Yīn takes the form of Princess about to become Queen. In the coming months, she reverses all the Emperor’s mandates for productivity and expansion and instead turns our focus local to the art of being human, to our personal relationships, and to the mandate of our Ancestors to keep the wheel turning.
Although modern culture allows us to be independent, for most of our history, no human being survived the Winter alone and without community. From here on out, the collective Qì, the interwoven tapestry of human relationships is brought forward into the realm of necessity. For better or worse, we in this together!
Welcome back to the season of Báilù, 白露, White Dew, an important seasonal shift that heralds the accent of Yīn. The heat of Late Summer has ended, the growing west wind is cool and carries migrating birds; the appearance of White Dew and occasional cold in the early morning reveals fresh Yīn Qì, a fragile glimpse of snow, and a signal of the coming Celestial Presence of Winter.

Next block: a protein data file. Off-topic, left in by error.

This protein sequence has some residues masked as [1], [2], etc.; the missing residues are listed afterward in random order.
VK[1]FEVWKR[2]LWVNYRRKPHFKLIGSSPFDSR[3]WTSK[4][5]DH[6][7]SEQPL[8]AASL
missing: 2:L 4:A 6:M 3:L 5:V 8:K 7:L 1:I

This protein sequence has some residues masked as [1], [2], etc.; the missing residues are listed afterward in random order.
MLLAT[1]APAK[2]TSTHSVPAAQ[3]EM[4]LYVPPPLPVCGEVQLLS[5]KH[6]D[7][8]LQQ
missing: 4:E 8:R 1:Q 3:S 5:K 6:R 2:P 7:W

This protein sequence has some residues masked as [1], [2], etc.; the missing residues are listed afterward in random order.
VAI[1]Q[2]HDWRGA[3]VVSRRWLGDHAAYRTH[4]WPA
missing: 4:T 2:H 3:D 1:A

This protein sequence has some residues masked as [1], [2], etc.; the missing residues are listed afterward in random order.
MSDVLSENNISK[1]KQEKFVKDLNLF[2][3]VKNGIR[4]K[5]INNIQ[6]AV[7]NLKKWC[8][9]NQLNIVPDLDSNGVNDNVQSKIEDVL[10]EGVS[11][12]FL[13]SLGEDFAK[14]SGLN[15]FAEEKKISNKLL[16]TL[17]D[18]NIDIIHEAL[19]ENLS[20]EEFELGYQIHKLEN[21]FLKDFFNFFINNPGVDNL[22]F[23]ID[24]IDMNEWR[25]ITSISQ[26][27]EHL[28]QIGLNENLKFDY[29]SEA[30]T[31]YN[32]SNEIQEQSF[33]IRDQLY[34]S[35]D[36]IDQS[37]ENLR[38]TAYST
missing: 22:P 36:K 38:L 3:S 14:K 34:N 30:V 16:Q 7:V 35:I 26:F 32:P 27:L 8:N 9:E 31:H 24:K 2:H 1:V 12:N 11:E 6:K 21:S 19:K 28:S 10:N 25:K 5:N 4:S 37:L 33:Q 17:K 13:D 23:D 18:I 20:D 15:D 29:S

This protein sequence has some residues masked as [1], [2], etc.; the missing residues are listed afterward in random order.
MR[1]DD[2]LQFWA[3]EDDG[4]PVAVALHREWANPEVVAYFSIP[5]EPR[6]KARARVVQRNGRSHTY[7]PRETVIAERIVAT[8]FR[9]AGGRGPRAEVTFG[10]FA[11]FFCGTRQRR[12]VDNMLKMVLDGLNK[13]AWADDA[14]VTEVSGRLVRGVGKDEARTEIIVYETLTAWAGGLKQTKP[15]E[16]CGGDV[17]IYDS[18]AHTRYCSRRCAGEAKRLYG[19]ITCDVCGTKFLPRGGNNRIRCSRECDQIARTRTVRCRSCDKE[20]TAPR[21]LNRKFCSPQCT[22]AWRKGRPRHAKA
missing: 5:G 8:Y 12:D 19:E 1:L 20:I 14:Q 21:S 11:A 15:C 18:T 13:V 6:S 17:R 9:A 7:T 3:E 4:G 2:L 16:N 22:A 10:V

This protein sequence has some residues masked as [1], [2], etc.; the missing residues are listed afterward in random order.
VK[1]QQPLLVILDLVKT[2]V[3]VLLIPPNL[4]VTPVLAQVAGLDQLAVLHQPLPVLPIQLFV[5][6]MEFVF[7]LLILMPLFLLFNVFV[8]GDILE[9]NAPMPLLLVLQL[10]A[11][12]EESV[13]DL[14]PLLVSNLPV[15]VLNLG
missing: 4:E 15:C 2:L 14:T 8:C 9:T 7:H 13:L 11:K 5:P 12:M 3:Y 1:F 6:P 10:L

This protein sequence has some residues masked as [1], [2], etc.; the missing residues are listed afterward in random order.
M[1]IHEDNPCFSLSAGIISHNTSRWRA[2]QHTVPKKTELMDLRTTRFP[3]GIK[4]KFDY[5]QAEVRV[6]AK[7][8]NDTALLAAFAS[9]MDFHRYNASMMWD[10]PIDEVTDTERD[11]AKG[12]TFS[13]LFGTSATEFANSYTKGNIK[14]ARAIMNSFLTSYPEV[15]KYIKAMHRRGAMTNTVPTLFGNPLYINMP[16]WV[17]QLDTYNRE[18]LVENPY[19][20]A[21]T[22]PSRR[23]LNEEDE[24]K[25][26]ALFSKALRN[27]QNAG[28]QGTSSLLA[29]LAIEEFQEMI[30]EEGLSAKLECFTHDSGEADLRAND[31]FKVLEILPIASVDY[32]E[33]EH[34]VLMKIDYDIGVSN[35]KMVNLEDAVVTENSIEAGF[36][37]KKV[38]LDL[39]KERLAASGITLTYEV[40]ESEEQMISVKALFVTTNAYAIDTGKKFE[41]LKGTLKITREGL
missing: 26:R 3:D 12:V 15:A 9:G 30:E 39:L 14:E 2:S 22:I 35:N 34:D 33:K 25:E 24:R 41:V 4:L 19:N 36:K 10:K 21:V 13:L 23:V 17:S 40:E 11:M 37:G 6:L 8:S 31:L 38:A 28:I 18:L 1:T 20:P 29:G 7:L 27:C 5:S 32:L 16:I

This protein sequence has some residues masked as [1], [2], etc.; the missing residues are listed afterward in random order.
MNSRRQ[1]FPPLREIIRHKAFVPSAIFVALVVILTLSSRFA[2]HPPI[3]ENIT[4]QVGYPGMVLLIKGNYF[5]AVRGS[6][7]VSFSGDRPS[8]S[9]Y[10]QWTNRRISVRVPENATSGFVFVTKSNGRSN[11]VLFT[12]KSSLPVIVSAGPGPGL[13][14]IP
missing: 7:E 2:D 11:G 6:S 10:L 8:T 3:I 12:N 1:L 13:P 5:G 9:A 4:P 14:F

A time of stillness and clarity, Báilù has always deeply inspired the poets and hermits of China, for amidst the now busy time of harvest and preparation, the outer aggression of Yáng subsides, allowing for Yīn to grow unnoticed and in secret.
This gentle unnoticed Yīn is envisioned as Nymphs, playful spirits who inhabit the seas and forests, who emerge now from their hibernation in the summer months to play on flower petals and blades of grass. Their presence brings a cool and misty shimmer to the morning light and makes way for the Celestial Realm of Autumn and Winter, for the dreamlike Yīn that will blanket us following the Autumn Equinox.
This is a time of inspiration and preparation. Summer's Light remains, but the cool dry wind brings a much-needed change. Our Qì naturally turns inward, and we begin to remember the mortality and impermanence of all things. Autumn is coming, so the work of the Summer Harvest must continue – the memory of a thousand Winters reminds us of true value, of what will sustain us in the coming months.